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Target posts big earnings miss, upbeat on holiday season

Yahoo Finance Live anchors discuss second-quarter earnings for Target.

Video Transcript

BRIAN SOZZI: All right, let's keep it rocking here. Here are three things you need to know right now. Shares of Target are getting hit after another tough quarter missing on both the top and bottom lines. Target's ticker page is also the hottest on the Yahoo Finance platform. I have a few things I'm fired up on about this report. So fired up, I'm going to stand up and read it right to camera.

First, wow that earnings miss. A miss like this is not normal for any company, especially a top name in retail and corporate America like Target. It shows how Wall Street has fully not grasp what target is doing to stabilize its business and how consumer mindsets have evolved this year. We saw a little bit of that mindset change in the retail sales data.

Second here, inventory up 35% year-over-year. That's despite aggressive markdowns in the quarter in areas like apparel and home goods. A lot of stuff to unpack there. And lastly, gross profit margins fell 890 basis points year-over-year. Like the earnings miss, not normal for a company like Target. And Brad, not normal really for any company in corporate America even considering stresses on the consumer and inflation.

BRAD SMITH: Right. So let's dive deeper into those TGT numbers and the brutal second quarter earnings. So Sozzi noted the bad misses on the top and bottom, the growing inventory concerns. But the company also reported a miss on same store sales, which grew just 2.6% year-over-year compared to estimates of a 2.8% increase here. So a ton to break down. You're taking a look at your screen the actuals versus the estimates here.

And as we were mentioning those comparable sales growth, it reflected only 2.7%, 2.7% in traffic growth as well. And so with all of what we've been watching with the mindset of the consumer right now, where they are trading down, where they are still shopping, and what categories they're still shopping, thank goodness target has groceries. Because if they didn't, where else would that foot traffic come into the store for?

BRIAN SOZZI: I was hoping you would have given me a second because I'm out of breath. I just ran from that side of the studio, but yeah--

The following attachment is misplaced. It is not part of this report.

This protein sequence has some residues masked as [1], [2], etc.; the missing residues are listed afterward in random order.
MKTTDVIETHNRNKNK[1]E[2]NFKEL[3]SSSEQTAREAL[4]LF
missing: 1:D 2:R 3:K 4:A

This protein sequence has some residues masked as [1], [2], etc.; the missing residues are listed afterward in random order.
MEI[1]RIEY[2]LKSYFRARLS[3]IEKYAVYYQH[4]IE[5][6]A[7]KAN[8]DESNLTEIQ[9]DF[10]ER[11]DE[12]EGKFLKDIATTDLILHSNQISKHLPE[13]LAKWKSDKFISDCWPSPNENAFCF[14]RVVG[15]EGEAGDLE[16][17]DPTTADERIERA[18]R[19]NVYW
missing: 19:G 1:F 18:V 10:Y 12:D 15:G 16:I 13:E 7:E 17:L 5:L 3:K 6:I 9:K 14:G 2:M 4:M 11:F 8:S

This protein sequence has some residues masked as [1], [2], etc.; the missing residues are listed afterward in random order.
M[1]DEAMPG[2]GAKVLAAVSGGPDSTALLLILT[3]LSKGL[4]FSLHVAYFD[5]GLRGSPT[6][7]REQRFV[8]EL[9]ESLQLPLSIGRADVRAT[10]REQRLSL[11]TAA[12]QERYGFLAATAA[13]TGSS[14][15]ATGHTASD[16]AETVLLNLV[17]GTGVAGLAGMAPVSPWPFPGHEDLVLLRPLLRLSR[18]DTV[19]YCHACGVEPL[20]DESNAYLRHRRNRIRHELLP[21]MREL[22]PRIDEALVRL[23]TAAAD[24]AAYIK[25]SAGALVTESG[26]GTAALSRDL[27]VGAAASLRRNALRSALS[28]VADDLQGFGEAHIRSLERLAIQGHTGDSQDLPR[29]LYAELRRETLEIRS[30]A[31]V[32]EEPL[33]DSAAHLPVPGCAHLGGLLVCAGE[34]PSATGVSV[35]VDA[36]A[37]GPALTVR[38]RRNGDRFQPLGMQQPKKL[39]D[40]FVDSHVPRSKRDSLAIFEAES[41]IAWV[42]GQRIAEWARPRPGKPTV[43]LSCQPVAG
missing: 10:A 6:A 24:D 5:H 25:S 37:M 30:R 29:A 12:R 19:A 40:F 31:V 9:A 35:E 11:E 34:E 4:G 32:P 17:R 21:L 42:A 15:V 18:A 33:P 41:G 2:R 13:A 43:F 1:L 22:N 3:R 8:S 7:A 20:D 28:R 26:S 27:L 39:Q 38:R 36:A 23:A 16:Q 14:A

BRAD SMITH: I got you moving again.

BRIAN SOZZI: I'm not getting any younger here, folks. But look, Target, I mean, $0.34 miss. I mentioned at the top, that is a huge disconnect from Wall Street is expected from really a Steady Eddie company under CEO Brian Cornell to what they have been doing the past two quarters.

This is the second straight material earnings miss from them. So you have target out there for the past three months aggressively marking down apparel and home goods inventory. That weighed significantly on margins. I am surprised that the stock is not down even more. So why is that? I was on a call last I was on a call with Target's CEO Brian Cornell and CFO Michael Fiddelke. They struck an upbeat tone for the back half of the season.

This is a management team that still thinks we're going to have a strong holiday season and a strong Christmas season. Maybe not betting a lot of inventory on that notion. But still, they're hopeful that the consumer is going to go buy out go out there despite gas price, despite inflation, and buy 30 gifts for their kids for the holidays.

BRAD SMITH: OK. Well, that's hopeful. But at the same time, you look at where the strength is right now, it is in food and beverage. It's in beauty, it's in household essentials. And one of the things that I continue to talk about, especially with the mindset of the consumer and how they will pick these little luxuries to continue to buy into things that are small costs that make them feel good when they are monitoring their spending within the household and perhaps trimming some of the fat elsewhere the excess in that discretionary spending, and it continues to be the beauty category.